West Texas Dark Skies Initiative is going international with Mexico collaboration

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ODESSA, Texas (Big 2/Fox 24) — The McDonald Observatory is applying to the International Dark-Sky Association (IDA) to establish an International Dark Sky Reserve (DSR) in the Big Bend region of far West Texas and Northern Mexico. Such certification will help raise awareness of the value of protecting the night skies for ongoing astronomical research at the Observatory and encourage communities in the area to adopt night sky friendly outdoor lighting practices. Such practices create a safer and more attractive nighttime environment, promoting eco- and astro-tourism in the region. Also, mitigating the amount of artificial light shining wasted into the night sky helps protect major
wildlife habitats and migration corridors throughout the Big Bend.

Looking toward the center of the milky way it’s just spectacular under a dark night time sky. The places you can go in the country or the world to see a naturally dark night sky are becoming fewer and far between.

Bill Wren, special assistant to superintendent, McDonald Observatory

That is why an international dark sky reserve has been created in the big bend region.
It promotes the astronomical research the observatory does.

If the sky brightness is brighter than the object that we are trying to look at – it’s lost. Can’t see it, can’t study it can’t learn anything.

Bill Wren, special assistant to superintendent, McDonald Observatory

It also will keep up the eco and astro tourism that draws visitors from all over down to far West Texas.

This area, the big bend region has become a dark sky destination. The visitor center at the observatory sees about 100,000 people a year the come through public parties, star parties, looking through telescopes.

Bill Wren, special assistant to superintendent, McDonald Observatory

Wren says this idea of international collaboration has been a dream of many people who work in observatory conservation for a long time. He also says there is 16 international dark skies initiative worldwide. If they are successful in establishing the one in Big Bend. tt will be bigger than all of them combined.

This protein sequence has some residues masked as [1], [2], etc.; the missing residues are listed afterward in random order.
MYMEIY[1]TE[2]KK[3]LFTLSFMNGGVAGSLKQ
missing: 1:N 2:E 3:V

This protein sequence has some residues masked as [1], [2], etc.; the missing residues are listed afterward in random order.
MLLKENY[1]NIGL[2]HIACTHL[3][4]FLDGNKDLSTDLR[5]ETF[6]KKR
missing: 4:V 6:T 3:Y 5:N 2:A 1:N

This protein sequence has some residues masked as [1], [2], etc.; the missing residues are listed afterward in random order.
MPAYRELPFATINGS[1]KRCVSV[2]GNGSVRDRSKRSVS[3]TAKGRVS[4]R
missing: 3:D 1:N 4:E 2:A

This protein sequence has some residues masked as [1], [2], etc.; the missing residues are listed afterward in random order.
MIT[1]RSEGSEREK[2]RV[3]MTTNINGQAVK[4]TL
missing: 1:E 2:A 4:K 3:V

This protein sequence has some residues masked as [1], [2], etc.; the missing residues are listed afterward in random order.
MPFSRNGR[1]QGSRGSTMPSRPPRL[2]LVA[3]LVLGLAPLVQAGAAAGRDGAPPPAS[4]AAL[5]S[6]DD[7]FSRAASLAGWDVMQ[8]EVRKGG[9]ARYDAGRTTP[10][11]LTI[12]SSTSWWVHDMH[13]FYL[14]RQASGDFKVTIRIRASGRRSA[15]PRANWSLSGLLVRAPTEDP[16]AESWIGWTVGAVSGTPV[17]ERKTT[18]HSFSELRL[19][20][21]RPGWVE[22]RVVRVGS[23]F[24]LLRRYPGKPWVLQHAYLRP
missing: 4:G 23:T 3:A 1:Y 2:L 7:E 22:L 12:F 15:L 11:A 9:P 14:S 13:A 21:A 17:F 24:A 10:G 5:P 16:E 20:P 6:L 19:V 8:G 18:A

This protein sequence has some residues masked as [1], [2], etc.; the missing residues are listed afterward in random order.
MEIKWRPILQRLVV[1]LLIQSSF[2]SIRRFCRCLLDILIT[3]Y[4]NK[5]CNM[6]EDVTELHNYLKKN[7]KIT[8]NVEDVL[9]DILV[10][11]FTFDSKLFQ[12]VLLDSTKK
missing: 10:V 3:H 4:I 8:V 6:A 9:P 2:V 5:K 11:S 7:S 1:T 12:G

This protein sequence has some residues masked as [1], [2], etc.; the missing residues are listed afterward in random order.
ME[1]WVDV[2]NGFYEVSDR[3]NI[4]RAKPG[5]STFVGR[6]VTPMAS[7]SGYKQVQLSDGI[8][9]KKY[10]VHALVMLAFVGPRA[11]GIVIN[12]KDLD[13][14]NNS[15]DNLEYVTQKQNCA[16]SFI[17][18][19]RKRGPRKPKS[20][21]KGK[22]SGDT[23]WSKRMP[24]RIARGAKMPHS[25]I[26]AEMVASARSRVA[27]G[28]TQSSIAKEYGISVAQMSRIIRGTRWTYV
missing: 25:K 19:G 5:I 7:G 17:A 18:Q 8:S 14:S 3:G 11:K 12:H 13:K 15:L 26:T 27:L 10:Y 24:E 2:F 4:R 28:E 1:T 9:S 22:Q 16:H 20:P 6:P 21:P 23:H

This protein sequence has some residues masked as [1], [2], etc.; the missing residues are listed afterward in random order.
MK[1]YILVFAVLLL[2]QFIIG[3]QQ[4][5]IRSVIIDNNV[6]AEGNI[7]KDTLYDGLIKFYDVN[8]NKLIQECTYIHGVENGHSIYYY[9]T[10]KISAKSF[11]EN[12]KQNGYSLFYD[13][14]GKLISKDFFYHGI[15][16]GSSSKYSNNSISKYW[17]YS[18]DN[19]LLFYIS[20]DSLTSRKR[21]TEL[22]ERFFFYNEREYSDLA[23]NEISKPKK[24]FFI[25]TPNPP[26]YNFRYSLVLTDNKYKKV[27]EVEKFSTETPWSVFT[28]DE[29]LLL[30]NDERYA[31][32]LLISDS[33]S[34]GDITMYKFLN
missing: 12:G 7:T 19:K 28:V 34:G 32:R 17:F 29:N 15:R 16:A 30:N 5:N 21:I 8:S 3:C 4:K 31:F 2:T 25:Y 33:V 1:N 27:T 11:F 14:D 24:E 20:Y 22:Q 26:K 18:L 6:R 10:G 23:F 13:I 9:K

The idea of an international park along the big bend of the Rio Grande has been around since FDR in the 1930’s and there are still groups on both sides trying to establish something of that kind.

Bill Wren, special assistant to superintendent, McDonald Observatory

Now that it’s happening, going through the logistics has been difficult. In America, most of that land is public. In Mexico, that is not the case.

We’re in talks with reps from Sinax cooperation which is the largest private landowner in those protected areas. So far the response has been very good. The interest is there and over the course of the past month or so in reaching out and making contact with people both sides of the river we have run into very little push back if any. Everyone wants to know how they can help.

Bill Wren, special assistant to superintendent, McDonald Observatory

McDonald Observatory is a 500-acre satellite campus of the University of Texas at Austin,
located in the heart of the Davis Mountains in far West Texas. This world-class astronomical
research facility is home to some of the world’s largest telescopes and darkest night skies. The
Observatory maintains a robust public outreach program, including Guided Tours of its research
facilities, evening Star Parties three times a week, accredited teacher workshops, and live streaming telescopic tours of the night sky, the Moon, and the Sun.

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